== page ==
CosmeticOBS - L'Observatoire des cosmétiques
Nov. 25, 2019Congress reports

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Should the Cosmetics Regulation be revised?

Is the definition of a cosmetic product set out in Regulation 1223/2009 still adapted to the increasingly innovative products offered by industry? Is the management of CMRs or endocrine disrupting ingredients provided for in the plan satisfactory? Should the latitudes left to Member States, for the qualifications of safety assessors or through the safeguard clause recently used by the ANSM for its Phenoxyethanol DPS, continue, at the risk of disrupting market harmonisation? In a word: should we consider a global overhaul of the Cosmetics Regulation? The question was asked by Gerald Renner of Cosmetics Europe at the Cosmetic Valley Perfumes & Cosmetics Congress held in Chartres on November 6 and 7, 2019. With, of course, the answer he proposes…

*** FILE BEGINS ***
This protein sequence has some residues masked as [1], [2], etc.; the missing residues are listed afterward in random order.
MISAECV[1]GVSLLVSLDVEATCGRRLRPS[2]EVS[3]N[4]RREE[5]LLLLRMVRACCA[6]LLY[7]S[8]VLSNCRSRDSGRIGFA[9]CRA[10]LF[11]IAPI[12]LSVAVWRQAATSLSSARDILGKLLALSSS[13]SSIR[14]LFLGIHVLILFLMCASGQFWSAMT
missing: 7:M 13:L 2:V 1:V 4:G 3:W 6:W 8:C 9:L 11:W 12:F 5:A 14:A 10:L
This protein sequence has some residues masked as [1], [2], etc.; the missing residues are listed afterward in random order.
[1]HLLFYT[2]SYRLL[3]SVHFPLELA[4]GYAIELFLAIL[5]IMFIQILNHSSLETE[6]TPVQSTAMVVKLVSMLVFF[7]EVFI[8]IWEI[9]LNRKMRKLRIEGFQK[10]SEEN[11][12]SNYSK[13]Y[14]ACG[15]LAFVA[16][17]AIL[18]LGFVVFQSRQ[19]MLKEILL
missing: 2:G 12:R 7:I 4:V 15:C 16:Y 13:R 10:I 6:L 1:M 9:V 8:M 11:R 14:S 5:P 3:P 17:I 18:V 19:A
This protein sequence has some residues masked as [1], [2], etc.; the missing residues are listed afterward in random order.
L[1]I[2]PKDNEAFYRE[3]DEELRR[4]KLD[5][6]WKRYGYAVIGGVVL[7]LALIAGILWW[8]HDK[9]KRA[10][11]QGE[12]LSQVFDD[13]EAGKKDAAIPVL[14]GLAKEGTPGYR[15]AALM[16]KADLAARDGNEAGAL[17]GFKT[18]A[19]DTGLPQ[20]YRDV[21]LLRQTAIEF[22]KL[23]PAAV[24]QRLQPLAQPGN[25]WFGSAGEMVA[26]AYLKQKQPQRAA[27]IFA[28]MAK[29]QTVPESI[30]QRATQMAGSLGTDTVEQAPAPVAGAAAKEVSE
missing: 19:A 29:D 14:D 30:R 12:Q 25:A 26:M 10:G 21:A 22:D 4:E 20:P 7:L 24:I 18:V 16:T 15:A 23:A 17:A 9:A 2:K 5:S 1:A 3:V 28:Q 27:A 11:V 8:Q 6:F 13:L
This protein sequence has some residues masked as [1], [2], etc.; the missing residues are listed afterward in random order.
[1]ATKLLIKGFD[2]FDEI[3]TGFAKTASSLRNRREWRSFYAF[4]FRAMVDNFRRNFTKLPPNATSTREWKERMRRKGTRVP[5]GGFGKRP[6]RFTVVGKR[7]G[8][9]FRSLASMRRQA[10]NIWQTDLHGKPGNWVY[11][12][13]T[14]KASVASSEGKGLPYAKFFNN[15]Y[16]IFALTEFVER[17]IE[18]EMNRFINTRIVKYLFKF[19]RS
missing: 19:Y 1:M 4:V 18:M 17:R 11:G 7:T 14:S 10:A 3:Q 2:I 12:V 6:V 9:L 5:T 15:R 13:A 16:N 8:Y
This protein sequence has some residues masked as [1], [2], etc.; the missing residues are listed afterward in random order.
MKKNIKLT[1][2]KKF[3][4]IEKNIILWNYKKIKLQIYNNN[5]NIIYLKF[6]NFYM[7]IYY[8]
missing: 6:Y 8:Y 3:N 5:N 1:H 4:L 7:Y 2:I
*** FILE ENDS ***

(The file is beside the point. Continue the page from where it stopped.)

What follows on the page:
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The European Commission is currently in a state of flux, and its priority may not be, at least initially, to make changes to the Regulation. But in fact, the question arises: do we need a new Cosmetics Regulation?

Gerald Renner has a long history with Regulation 1223/2009: he has seen it developed, has followed all the developments since then… And today, he still has a very particular tenderness for this text, which he recalled from the beginning of his presentation: “I would like to start with my ‘declaration d’amour’: I like the Cosmetics Regulation. It is still the most modern cosmetics regulation worldwide, building on by 40 years of experience. We have a stable regulatory environment in Europe, despite some national differences brought about by some Member States. But overall, the text works well, and it has proved that it ensures both a proper functioning of the internal market and a high level of protection of human health. And in the end, it’s still a very good regulatory text.”
Gerald Renner also wants it as proof that it is sometimes copied and pasted abroad, and that it frequently serves is an inspiration for international regulatory alignment.

But this does not mean that this ...